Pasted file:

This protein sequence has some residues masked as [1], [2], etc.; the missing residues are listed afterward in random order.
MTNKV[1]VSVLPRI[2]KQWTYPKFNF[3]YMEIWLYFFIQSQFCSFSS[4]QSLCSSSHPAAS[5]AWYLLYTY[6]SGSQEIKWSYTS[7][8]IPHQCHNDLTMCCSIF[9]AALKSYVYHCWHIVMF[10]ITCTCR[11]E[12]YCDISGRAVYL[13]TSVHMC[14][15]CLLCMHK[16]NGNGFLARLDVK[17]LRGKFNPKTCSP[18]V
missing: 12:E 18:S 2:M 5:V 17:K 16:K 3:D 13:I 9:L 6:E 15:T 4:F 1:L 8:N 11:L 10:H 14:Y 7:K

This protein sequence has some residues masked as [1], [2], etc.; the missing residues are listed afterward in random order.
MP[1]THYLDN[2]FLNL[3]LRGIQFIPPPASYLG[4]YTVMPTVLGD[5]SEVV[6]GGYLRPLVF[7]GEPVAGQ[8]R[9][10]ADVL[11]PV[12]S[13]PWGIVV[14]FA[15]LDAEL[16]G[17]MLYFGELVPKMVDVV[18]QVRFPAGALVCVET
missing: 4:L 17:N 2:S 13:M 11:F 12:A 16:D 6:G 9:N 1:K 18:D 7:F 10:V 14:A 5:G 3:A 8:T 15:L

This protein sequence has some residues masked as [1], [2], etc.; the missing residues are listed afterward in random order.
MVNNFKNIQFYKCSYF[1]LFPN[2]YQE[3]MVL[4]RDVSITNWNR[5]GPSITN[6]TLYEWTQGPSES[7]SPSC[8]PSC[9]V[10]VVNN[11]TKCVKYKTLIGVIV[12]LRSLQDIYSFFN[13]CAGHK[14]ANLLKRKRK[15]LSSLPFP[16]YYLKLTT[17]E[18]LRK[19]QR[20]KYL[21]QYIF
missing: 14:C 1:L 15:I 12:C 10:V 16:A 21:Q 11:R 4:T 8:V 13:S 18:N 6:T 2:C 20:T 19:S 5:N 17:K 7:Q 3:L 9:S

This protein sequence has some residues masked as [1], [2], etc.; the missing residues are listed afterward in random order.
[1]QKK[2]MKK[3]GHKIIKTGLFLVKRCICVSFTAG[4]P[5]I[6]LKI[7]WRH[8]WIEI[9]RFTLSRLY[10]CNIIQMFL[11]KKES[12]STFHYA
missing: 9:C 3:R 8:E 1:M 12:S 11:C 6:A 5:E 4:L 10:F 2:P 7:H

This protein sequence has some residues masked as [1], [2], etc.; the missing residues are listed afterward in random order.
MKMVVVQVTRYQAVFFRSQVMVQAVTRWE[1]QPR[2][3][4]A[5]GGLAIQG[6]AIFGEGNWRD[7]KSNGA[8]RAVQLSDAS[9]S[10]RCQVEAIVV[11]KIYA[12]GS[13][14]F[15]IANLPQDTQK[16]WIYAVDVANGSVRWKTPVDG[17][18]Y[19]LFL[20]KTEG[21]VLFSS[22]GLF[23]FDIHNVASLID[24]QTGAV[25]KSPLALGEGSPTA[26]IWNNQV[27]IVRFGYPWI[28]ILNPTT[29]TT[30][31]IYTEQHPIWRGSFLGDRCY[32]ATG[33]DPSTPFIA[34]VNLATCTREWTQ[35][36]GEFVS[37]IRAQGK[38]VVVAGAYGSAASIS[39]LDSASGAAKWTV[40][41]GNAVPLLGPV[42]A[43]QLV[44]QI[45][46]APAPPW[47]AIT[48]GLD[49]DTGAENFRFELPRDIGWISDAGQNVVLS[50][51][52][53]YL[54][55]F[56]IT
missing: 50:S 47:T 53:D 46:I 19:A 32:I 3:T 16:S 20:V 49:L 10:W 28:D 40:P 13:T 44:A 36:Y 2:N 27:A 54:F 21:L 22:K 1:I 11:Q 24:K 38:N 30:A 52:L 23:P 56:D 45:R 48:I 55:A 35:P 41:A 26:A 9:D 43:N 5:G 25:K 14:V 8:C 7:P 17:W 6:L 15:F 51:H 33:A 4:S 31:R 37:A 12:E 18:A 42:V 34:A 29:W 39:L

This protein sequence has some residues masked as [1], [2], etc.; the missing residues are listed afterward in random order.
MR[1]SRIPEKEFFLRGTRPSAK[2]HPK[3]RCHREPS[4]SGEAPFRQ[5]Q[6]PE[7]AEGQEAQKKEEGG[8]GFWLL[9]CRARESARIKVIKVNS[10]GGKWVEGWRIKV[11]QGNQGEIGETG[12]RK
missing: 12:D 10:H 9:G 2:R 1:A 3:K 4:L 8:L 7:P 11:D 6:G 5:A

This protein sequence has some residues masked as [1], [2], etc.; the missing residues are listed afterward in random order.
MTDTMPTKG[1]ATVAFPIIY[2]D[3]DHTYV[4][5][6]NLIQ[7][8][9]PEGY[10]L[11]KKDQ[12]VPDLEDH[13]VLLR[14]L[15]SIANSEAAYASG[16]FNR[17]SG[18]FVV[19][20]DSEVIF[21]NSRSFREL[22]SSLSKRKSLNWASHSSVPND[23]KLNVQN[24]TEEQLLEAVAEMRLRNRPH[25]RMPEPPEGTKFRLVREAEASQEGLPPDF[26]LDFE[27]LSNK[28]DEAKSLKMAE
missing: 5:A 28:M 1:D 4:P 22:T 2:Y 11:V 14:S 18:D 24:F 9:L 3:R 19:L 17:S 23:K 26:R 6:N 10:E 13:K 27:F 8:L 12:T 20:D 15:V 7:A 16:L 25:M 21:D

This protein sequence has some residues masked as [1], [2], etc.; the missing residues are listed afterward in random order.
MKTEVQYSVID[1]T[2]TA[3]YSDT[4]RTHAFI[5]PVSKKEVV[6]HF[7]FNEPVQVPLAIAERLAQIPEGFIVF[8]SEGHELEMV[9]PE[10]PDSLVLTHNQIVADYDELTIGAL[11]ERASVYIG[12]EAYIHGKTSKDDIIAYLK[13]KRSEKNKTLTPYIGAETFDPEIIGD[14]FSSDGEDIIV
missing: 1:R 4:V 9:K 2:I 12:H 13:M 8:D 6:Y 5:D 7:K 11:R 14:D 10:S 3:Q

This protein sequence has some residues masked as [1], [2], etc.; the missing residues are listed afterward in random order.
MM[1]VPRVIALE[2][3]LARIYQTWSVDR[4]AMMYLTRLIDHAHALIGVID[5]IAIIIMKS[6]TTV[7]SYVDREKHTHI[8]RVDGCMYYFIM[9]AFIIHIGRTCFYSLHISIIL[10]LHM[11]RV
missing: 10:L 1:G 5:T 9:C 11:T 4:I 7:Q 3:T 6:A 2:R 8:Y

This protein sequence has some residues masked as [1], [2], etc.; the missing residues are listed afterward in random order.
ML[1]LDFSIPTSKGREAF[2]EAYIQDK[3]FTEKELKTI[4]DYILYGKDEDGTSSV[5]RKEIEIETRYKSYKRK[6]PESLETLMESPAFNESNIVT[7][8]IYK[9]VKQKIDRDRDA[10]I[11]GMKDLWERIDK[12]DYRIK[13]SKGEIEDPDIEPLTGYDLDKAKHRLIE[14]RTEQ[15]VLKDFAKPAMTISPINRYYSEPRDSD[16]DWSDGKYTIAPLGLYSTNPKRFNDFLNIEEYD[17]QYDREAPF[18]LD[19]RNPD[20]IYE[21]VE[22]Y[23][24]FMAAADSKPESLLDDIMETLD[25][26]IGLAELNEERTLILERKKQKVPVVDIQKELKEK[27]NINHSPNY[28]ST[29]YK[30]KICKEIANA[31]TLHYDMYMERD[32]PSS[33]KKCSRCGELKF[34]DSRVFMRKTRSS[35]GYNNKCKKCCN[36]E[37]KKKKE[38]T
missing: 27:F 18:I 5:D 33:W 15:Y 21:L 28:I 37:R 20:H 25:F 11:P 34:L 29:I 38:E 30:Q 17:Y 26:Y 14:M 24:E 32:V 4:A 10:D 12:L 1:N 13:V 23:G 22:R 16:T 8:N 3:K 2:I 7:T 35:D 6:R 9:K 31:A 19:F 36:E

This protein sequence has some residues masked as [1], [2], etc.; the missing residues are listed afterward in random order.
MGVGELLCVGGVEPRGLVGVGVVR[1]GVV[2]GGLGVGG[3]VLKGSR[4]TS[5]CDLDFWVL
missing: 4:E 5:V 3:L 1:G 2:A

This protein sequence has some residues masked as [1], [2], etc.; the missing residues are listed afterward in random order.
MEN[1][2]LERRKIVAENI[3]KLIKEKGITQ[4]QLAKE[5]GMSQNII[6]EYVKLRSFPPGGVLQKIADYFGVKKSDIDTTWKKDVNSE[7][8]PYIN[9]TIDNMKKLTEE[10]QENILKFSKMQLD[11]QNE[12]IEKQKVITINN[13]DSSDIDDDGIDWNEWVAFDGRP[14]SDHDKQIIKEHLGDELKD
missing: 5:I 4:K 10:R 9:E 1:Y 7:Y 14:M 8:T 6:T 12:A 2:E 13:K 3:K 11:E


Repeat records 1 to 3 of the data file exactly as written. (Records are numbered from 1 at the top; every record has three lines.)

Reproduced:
This protein sequence has some residues masked as [1], [2], etc.; the missing residues are listed afterward in random order.
MTNKV[1]VSVLPRI[2]KQWTYPKFNF[3]YMEIWLYFFIQSQFCSFSS[4]QSLCSSSHPAAS[5]AWYLLYTY[6]SGSQEIKWSYTS[7][8]IPHQCHNDLTMCCSIF[9]AALKSYVYHCWHIVMF[10]ITCTCR[11]E[12]YCDISGRAVYL[13]TSVHMC[14][15]CLLCMHK[16]NGNGFLARLDVK[17]LRGKFNPKTCSP[18]V
missing: 12:E 18:S 2:M 5:V 17:K 16:K 3:D 13:I 9:L 6:E 15:T 4:F 1:L 8:N 11:L 10:H 14:Y 7:K

This protein sequence has some residues masked as [1], [2], etc.; the missing residues are listed afterward in random order.
MP[1]THYLDN[2]FLNL[3]LRGIQFIPPPASYLG[4]YTVMPTVLGD[5]SEVV[6]GGYLRPLVF[7]GEPVAGQ[8]R[9][10]ADVL[11]PV[12]S[13]PWGIVV[14]FA[15]LDAEL[16]G[17]MLYFGELVPKMVDVV[18]QVRFPAGALVCVET
missing: 4:L 17:N 2:S 13:M 11:F 12:A 16:D 6:G 9:N 1:K 18:D 7:F 10:V 14:A 5:G 3:A 8:T 15:L

This protein sequence has some residues masked as [1], [2], etc.; the missing residues are listed afterward in random order.
MVNNFKNIQFYKCSYF[1]LFPN[2]YQE[3]MVL[4]RDVSITNWNR[5]GPSITN[6]TLYEWTQGPSES[7]SPSC[8]PSC[9]V[10]VVNN[11]TKCVKYKTLIGVIV[12]LRSLQDIYSFFN[13]CAGHK[14]ANLLKRKRK[15]LSSLPFP[16]YYLKLTT[17]E[18]LRK[19]QR[20]KYL[21]QYIF
missing: 14:C 1:L 15:I 12:C 10:V 16:A 21:Q 11:R 4:T 8:V 13:S 18:N 6:T 2:C 20:T 19:S 5:N 17:K 7:Q 3:L 9:S